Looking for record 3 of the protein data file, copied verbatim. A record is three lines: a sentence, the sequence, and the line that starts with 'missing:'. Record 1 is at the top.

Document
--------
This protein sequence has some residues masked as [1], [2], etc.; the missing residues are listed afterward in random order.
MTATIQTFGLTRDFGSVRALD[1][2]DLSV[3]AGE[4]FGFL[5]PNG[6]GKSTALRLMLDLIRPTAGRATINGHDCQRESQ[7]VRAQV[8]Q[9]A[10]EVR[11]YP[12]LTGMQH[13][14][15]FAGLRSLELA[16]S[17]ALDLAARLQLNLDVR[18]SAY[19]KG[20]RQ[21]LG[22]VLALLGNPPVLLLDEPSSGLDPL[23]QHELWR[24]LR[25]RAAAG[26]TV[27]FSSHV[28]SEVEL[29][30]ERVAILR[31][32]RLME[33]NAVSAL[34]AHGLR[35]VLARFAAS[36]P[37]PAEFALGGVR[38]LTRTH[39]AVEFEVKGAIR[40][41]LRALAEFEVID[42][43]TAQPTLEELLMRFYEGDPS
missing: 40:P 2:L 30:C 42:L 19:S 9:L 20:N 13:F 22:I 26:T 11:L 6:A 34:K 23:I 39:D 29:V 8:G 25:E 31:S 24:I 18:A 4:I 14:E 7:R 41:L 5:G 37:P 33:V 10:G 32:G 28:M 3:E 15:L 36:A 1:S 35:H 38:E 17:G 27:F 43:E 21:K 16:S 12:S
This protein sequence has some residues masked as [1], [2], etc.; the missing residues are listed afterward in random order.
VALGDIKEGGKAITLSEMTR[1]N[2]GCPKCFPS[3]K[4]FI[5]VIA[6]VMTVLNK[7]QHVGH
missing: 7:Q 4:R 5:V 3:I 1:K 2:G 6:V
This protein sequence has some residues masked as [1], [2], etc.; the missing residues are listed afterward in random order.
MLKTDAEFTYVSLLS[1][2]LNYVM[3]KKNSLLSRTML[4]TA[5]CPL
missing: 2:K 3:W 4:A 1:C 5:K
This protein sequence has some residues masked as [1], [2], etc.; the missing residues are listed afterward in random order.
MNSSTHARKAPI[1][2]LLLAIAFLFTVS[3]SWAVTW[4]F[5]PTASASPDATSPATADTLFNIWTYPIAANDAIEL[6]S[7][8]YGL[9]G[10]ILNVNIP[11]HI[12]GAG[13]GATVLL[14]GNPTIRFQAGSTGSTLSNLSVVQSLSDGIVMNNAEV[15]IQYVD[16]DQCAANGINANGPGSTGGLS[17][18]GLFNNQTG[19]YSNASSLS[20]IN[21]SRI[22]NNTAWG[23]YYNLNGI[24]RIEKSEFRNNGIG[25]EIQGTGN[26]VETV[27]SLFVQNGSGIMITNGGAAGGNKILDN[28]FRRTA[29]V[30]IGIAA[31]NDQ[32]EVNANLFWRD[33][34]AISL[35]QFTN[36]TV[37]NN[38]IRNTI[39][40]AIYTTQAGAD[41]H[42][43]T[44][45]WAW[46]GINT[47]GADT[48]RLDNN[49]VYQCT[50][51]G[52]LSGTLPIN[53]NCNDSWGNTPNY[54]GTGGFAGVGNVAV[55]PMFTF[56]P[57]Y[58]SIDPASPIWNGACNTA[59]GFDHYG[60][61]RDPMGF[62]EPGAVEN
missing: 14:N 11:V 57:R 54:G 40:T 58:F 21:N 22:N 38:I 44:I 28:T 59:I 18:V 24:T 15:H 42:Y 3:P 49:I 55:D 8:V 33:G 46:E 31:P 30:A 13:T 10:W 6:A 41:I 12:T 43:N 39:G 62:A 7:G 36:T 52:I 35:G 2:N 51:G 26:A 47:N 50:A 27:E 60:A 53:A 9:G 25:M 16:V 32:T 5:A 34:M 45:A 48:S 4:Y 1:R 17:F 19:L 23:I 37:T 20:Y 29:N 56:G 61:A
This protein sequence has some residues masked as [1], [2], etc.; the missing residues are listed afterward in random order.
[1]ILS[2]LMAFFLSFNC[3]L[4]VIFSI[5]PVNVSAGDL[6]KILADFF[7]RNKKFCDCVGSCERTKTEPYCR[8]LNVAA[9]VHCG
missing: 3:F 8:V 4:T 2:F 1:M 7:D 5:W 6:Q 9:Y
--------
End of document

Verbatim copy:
This protein sequence has some residues masked as [1], [2], etc.; the missing residues are listed afterward in random order.
MLKTDAEFTYVSLLS[1][2]LNYVM[3]KKNSLLSRTML[4]TA[5]CPL
missing: 2:K 3:W 4:A 1:C 5:K